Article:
Texas House Bill 3328 was adopted last year, requiring operators to publicly disclose the chemicals they use for hydraulic fracturing on fracfocus.org. The Permian Basin Petroleum Association brought in the Texas Railroad Commission and the Groundwater Protection Council to help the local oil and gas community understand how it all works.
It was a packed house as local oil and gas companies learned about a new item on their to-do list. "We had about 150 people here today. It was well attended. Lots of good questions. Lots of good answers as to how to comply with these new regulations," says Ben Sheppard, PBPA president.
"House Bill 3328 was enacted by the Texas legislature and signed by the governor last year, and it required the Railroad Commission to adopt rules regarding chemical disclosure of hydraulic fracturing treatment," says Leslie Savage, chief geologist of the Texas Railroad Commission.
Now, that's exactly what oil and gas operators have to do. "If you get a drilling permit from the Railroad Commission for a well on or after February 1 of this year, then any hydraulic fracturing treatment that is performed on that well in the future is subject to this rule," says Savage.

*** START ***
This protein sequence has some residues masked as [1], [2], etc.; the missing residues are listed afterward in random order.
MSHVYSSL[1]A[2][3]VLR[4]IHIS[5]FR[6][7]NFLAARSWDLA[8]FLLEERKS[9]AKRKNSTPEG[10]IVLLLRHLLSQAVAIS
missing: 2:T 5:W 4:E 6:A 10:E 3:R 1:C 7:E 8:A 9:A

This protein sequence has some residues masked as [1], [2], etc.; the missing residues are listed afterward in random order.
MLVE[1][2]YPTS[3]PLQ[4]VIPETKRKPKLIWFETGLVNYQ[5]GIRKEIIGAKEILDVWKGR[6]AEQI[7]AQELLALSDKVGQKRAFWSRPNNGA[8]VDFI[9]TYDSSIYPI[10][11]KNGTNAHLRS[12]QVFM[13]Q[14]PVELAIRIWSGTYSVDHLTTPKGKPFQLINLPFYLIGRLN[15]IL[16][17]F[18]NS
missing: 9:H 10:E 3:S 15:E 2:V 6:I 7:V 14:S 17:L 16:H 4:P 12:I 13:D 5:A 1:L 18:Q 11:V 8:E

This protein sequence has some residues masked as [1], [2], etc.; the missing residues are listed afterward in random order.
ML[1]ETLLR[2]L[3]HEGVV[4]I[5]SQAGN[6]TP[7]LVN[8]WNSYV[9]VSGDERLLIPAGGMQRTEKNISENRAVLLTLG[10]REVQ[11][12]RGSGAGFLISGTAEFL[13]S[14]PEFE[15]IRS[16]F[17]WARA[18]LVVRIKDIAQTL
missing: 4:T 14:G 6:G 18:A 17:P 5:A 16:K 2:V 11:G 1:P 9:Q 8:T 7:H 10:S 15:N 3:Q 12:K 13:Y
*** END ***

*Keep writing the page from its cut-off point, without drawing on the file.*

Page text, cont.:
Operators must register and list all the information now required by law on fracfocus.org, a website anyone can access.
"If I have a well that's being drilled in my back yard, I may want to know what chemicals are being used. This is a way for me to know that information," says Savage.
The website also features the history of hydraulic fracturing, how it all works and more, helping to educate people on a process those in the industry say is critical to oil and gas production.
If you're in the oil and gas business and need to register or if you simply want to learn more about the hydraulic fracturing process, check out http://fracfocus.org. You can also find more information on the Permian Basin Petroleum Association's website, http://pbpa.info/ .